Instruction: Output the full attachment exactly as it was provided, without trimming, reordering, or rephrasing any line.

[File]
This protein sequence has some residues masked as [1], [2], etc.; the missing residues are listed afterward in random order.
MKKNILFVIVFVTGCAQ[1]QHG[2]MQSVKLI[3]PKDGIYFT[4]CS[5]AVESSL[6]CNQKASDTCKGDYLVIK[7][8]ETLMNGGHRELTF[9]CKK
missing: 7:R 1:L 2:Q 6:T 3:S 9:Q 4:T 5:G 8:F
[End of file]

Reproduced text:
This protein sequence has some residues masked as [1], [2], etc.; the missing residues are listed afterward in random order.
MKKNILFVIVFVTGCAQ[1]QHG[2]MQSVKLI[3]PKDGIYFT[4]CS[5]AVESSL[6]CNQKASDTCKGDYLVIK[7][8]ETLMNGGHRELTF[9]CKK
missing: 7:R 1:L 2:Q 6:T 3:S 9:Q 4:T 5:G 8:F